Decades before Google started outfitting Lexus SUVs with sensors and self-driving software, the driverless car du jour was an otherwise ordinary-looking Pontiac.
In the 1920s and 1930s, a driverless car was more commonly known as a “phantom auto,” and demonstrations of the technology drew thousands of spectators in cities across the United States.
These cars weren’t computer-driven, as they are today, but remote controlled. It’s not clear from newspaper archives and other written accounts how many were ever in existence, anyway, though we do get a general sense of how they worked: The person operating the car would often follow in a second vehicle some distance behind; or, in at least one case, in a low-flying airplane, according to a 1932 account in the Times Recorder of Zanesville, Ohio.
The car, which the newspaper called “one of the most amazing products of modern science,” could be operated from as far as five miles away, its inventor said. “It sounds unbelievable but it is true that the driverless car will travel about the city through the heaviest traffic—starting, stopping, sounding its horn, turning right or left, making U-turns and circles, and proceeding thus as though there were an invisible driver at the wheel,” the Times Recorder reported. To catch a glimpse of the phantom auto was to see “one of the most spectacular street events possible.”
The cars were driverless, in that they didn’t have a human behind the wheel, but they weren’t self-driving per se. This didn’t stop them from captivating the public. “From 1931 to 1949, [the radio engineer J.J.] Lynch gave demonstrations of the remote-controlled vehicle in 37 of the 48 US states,” wrote Fabian Kröger in a sprawling report on the technical, legal, and social aspects of self-driving cars. “He manipulated the brakes, steering wheel and horn of the vehicle driving in front of him with the aid of a morse key. A spherical antenna received the code, although there are also reports of a wire between the vehicles.”
At the same time, Kröger points out, driverless vehicles were cemented in the popular imagination through their depiction in fantasy novels like Werner Illing’s Utopolis, which features a self-steering car. “The most wonderfullest thing about it was that the car … behaved as if it had learnt all possible traffic rules by heart,” Illing wrote. In 1935, the writer David H. Keller wrote about a driverless car that was voice activated in The Living Machine:
Old people began to cross the continent in their own cars. Young people found the driverless car admirable for petting. The blind for the first time were safe. Parents found they could more safely send their children to school in the new car than in the old cars with a chauffeur.
Decades later, KITT, the sentient automobile from Knight Rider, became the best known fictional car you could talk to. Incidentally, it was a Pontiac; just like the actual phantom autos of the 1930s.
But when the concept of a driverless car first emerged, the thing people focused on most was the promise of improved safety at a time when vehicles were deadly—which is still the great promise of self-driving cars today. In fact, the driverless car’s first film appearance was in a 1935 educational road-safety movie commissioned by General Motors. But remote-controlled vehicles seemed to exist to make a point more than anything else: They were a way of demonstrating how safe cars ought to be, but still just a novelty and not a prototype for the near-future. In the film, The Safest Place, the driverless car’s traffic record is “exemplary,”Kröger says:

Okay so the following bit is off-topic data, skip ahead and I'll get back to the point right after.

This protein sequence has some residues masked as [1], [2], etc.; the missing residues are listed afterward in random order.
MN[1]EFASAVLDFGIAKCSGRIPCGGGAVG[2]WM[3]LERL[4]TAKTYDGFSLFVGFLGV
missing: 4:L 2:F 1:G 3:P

The vehicle always stays in its lane, never forgets to signal when turning, obeys all stop signs and never overtakes on dangerous corners. Lynch had given similar reasons for campaigning for safety with driverless vehicles. ... In ironic fashion, the film points here to the contradiction between safety and freedom: Is the car only safe when empty?
Such public education was sorely needed. In the 1920s and 1930s, automobiles were responsible for so many deaths that public officials began to debate whether cars were inherently evil. Cities across the country held safety parades in which disfigured survivors of accidents sat waving from automobiles—and thousands of children dressed up as the ghosts of the deceased. And though driverless cars—often referred to in the newspapers as “magic cars”—attracted public attention as a a technological marvel, public demonstrations were mostly intended to underscore the need for improved automotive safety. (It would take decades more for American attitudes toward automotive safety to shift, and decades more for people to begin to think of self-driving cars as a technology that might be adopted widely.)
“Regular safety lectures leave a sour taste in everybody’s mouth, especially when you start telling another fellow about his shortcomings as a driver,” J.J. Lynch, the phantom-auto operator, told The Daily Times-News of Burlington, North Carolina, in 1937. “But when you give them this kind of demonstration and talk safety at the same time, they listen to you and become interested.”
Driverless cars never ran yellow lights or veered into the wrong lane, Lynch added, and “that’s more than a lot of cars with drivers in them do.”